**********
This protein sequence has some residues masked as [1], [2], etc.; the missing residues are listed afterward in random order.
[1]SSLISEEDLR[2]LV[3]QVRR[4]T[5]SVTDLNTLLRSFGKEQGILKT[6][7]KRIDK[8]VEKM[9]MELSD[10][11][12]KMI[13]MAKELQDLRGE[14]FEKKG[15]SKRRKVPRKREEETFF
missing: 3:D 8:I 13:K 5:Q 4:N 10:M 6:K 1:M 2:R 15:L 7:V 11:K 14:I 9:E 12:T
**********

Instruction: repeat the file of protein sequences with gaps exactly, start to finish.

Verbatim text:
This protein sequence has some residues masked as [1], [2], etc.; the missing residues are listed afterward in random order.
[1]SSLISEEDLR[2]LV[3]QVRR[4]T[5]SVTDLNTLLRSFGKEQGILKT[6][7]KRIDK[8]VEKM[9]MELSD[10][11][12]KMI[13]MAKELQDLRGE[14]FEKKG[15]SKRRKVPRKREEETFF
missing: 3:D 8:I 13:K 5:Q 4:N 10:M 6:K 1:M 2:R 15:L 7:V 11:K 14:I 9:E 12:T